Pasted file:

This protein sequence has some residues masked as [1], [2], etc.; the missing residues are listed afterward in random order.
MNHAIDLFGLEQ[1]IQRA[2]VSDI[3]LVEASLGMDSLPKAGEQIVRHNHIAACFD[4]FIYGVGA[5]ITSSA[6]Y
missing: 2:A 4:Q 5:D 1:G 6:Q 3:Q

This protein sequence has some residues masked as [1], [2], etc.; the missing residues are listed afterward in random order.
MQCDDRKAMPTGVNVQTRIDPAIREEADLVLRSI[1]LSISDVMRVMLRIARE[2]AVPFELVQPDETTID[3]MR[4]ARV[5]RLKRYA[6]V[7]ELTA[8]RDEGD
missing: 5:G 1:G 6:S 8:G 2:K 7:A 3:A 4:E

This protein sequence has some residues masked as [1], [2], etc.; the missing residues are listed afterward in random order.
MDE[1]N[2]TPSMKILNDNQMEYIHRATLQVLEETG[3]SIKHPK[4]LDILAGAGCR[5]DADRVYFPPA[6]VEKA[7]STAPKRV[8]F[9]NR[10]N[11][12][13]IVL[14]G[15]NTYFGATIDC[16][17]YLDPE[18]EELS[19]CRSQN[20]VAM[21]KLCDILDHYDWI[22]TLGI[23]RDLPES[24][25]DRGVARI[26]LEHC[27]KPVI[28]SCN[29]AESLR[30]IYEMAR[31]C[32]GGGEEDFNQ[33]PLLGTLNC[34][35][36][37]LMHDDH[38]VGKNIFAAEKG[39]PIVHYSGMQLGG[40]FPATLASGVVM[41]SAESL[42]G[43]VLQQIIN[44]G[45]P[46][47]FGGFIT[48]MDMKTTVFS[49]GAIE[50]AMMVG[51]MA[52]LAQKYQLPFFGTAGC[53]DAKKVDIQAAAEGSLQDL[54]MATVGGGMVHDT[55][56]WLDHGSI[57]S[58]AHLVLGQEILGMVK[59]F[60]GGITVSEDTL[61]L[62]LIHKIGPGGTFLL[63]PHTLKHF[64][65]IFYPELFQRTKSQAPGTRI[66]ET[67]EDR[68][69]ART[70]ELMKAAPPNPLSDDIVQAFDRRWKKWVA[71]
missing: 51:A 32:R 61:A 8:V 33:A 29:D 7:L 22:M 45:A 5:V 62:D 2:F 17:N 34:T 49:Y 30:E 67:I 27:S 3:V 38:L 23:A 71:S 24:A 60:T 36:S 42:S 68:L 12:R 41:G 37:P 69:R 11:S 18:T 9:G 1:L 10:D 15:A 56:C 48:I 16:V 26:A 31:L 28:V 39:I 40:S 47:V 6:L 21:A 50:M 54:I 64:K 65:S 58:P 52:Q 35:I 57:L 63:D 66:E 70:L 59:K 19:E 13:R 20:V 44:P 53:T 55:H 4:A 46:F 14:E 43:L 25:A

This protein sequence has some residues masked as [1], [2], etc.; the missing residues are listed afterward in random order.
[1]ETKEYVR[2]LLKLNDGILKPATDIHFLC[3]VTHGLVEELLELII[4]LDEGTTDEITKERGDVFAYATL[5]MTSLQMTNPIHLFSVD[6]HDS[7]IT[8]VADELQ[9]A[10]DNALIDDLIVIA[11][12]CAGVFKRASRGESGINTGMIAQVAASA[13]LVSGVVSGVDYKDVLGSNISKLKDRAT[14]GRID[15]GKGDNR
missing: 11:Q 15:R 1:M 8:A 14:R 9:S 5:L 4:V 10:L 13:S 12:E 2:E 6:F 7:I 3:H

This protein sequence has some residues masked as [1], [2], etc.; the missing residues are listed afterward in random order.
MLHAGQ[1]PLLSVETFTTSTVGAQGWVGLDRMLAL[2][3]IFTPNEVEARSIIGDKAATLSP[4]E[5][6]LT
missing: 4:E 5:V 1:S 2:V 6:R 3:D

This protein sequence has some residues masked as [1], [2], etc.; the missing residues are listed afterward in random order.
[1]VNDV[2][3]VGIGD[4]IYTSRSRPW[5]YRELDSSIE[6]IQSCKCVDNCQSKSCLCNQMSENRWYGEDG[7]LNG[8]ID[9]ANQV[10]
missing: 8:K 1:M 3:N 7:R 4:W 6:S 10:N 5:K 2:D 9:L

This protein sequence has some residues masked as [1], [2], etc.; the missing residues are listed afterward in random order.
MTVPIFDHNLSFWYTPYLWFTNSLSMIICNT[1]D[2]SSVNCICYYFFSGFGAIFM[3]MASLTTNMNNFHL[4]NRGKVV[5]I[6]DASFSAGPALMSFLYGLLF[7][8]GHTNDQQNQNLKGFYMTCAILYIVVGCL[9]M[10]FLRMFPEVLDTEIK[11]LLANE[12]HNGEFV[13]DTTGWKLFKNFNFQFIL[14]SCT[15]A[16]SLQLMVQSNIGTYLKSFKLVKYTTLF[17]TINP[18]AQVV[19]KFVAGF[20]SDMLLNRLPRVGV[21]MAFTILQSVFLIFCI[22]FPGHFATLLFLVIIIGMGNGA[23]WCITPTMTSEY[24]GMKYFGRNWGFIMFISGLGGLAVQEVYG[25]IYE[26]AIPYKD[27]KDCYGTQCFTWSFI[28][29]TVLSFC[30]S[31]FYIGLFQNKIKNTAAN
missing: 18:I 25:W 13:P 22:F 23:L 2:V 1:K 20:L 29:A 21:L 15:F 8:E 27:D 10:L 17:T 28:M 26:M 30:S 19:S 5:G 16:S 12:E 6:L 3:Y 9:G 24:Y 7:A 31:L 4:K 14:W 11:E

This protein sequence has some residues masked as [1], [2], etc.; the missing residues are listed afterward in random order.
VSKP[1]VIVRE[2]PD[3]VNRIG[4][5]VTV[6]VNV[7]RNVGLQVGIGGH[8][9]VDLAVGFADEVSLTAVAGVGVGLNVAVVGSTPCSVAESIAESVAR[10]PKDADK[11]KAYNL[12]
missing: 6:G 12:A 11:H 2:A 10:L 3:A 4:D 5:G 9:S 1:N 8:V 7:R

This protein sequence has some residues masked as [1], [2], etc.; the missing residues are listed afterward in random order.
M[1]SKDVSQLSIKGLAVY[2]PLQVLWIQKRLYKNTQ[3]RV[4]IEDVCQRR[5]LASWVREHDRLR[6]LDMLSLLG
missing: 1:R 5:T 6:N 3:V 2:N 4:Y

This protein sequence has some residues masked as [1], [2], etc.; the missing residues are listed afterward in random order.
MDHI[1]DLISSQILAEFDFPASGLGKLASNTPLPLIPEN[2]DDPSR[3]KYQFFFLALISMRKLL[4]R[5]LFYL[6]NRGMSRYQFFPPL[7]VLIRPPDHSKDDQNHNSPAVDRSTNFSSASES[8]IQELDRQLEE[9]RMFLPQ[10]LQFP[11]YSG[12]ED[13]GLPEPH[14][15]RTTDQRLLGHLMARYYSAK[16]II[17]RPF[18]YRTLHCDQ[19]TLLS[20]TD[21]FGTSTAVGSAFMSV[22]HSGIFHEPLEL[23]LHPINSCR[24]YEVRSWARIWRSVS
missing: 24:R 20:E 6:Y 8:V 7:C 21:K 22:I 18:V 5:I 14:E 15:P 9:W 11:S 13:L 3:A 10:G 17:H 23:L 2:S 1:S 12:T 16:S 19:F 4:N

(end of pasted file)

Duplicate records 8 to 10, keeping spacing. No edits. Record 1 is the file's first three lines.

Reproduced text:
This protein sequence has some residues masked as [1], [2], etc.; the missing residues are listed afterward in random order.
VSKP[1]VIVRE[2]PD[3]VNRIG[4][5]VTV[6]VNV[7]RNVGLQVGIGGH[8][9]VDLAVGFADEVSLTAVAGVGVGLNVAVVGSTPCSVAESIAESVAR[10]PKDADK[11]KAYNL[12]
missing: 6:G 12:A 11:H 2:A 10:L 3:A 4:D 5:G 9:S 1:N 8:V 7:R

This protein sequence has some residues masked as [1], [2], etc.; the missing residues are listed afterward in random order.
M[1]SKDVSQLSIKGLAVY[2]PLQVLWIQKRLYKNTQ[3]RV[4]IEDVCQRR[5]LASWVREHDRLR[6]LDMLSLLG
missing: 1:R 5:T 6:N 3:V 2:N 4:Y

This protein sequence has some residues masked as [1], [2], etc.; the missing residues are listed afterward in random order.
MDHI[1]DLISSQILAEFDFPASGLGKLASNTPLPLIPEN[2]DDPSR[3]KYQFFFLALISMRKLL[4]R[5]LFYL[6]NRGMSRYQFFPPL[7]VLIRPPDHSKDDQNHNSPAVDRSTNFSSASES[8]IQELDRQLEE[9]RMFLPQ[10]LQFP[11]YSG[12]ED[13]GLPEPH[14][15]RTTDQRLLGHLMARYYSAK[16]II[17]RPF[18]YRTLHCDQ[19]TLLS[20]TD[21]FGTSTAVGSAFMSV[22]HSGIFHEPLEL[23]LHPINSCR[24]YEVRSWARIWRSVS
missing: 24:R 20:E 6:Y 8:V 7:C 21:K 22:I 18:V 5:I 14:E 15:P 9:W 11:S 13:L 3:A 10:G 17:H 23:L 2:S 1:S 12:T 16:S 19:F 4:N